chainr

flow control library with a chaining interface, inspired by node-seq by substack

npm install chainr
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Chainr

Build Status

NPM

NPM

Simple flow control library inspired by seq by substack.

The interface is quite similar but with a reduced function range. Instead of using the this property to assign a done-callback the traditional node way is used (a callback function as the last parameter).

API

.seq(cb)

.seq(name, cb)

Functions registered via .seq are executed in sequential order. Each cb gets a callback assigned which is used to signal the end of the callback execution. If name is specified, the second argument sent to cb goes to chain.var.

example/seq.js

var chainr = require('../');

var chain = chainr();

chain
    .seq('foo', function (cb) {
        console.log('1');
        setTimeout(cb.bind(null, null, 'bar'), 100);
    })
    .seq(function (cb) {
        console.log('2');
        setTimeout(cb, 100);
    })
    .seq(function (cb) {
        console.log('3');

        console.log(chain.vars);
    });

Output:

1
2
3
{ foo: 'bar' }

.par(cb)

.par(name, cb)

Functions registered via .par are executed in parallel. Each cb gets a callback assigned which is used to signal the end of the callback execution. If name is specified, the second argument sent to cb goes to chain.var.

example/par.js

var chainr = require('../');

var chain = chainr();

chain
    .par(function(cb) {
        setTimeout(function() {
            console.log('1.1');
            cb();
        }, 1000);
    })
    .par('foo', function(cb) {
        setTimeout(function() {
            console.log('1.2');
            cb(null, 'bar');
        }, 400);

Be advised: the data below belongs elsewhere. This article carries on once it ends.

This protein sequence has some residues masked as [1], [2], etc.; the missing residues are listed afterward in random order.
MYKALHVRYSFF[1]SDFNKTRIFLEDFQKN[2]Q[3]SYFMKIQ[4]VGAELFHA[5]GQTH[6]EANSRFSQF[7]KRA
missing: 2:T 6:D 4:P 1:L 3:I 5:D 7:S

})
    .par(function(cb) {
        setTimeout(function() {
            console.log('1.3');
            cb();
        }, 100);
    })
    .seq(function (cb) {
        console.log(chain.vars);
    });

Output:

1.3
1.2
1.1
{ foo: 'bar' }

.one(cb)

.one(name, cb)

Functions registered via .one are executed in parallel. one acts equally as par with the distinction that it does not wait for all callbacks to execute, one call is sufficient. Each cb gets a callback assigned which is used to signal the end of the callback execution. If name is specified, the second argument sent to cb goes to chain.var. (Notice that not every value might be in there!)

example/one.js

var chainr = require('../');

var order = [];
var chain = chainr();

chain
    .one(function(cb) {
        setTimeout(function() {
            console.log('1.1');
            order.push('1.1');
            cb();
        }, 1000);
    })
    .one('foo', function(cb) {
        setTimeout(function() {
            console.log('1.2');
            order.push('1.2');
            cb(null, 'bar');
        }, 400);
    })
    .one(function(cb) {
        setTimeout(function() {
            console.log('1.3');
            order.push('1.3');
            cb();
        }, 100);
    })
    .seq(function (cb) {
        console.log(order);
    });

Output:

1.3
1.2
1.1
['1.1']

.catch(cb)

When in a sequential or parallel context a callback gets an error object assigned, the execution steps over all pending steps and skips to the next catch block. The catch block than receives the error and an callback that can be used to continue with the execution or to rethrow the error.

example/catch.js

var chainr = require('../');

chainr()
    .seq(function (cb) {
        cb(new Error('foo'));
    })
    .seq(function (cb) {
        console.log('2');
        cb();
    })
    .catch(function (error, cb) {
        console.log(error);
        cb(error);
    })
    .catch(function(error, cb) {
        console.log(error);
        cb();
    })
    .seq(function() {
        console.log('final');
    });

Output:

[Error: foo]
[Error: foo]
final
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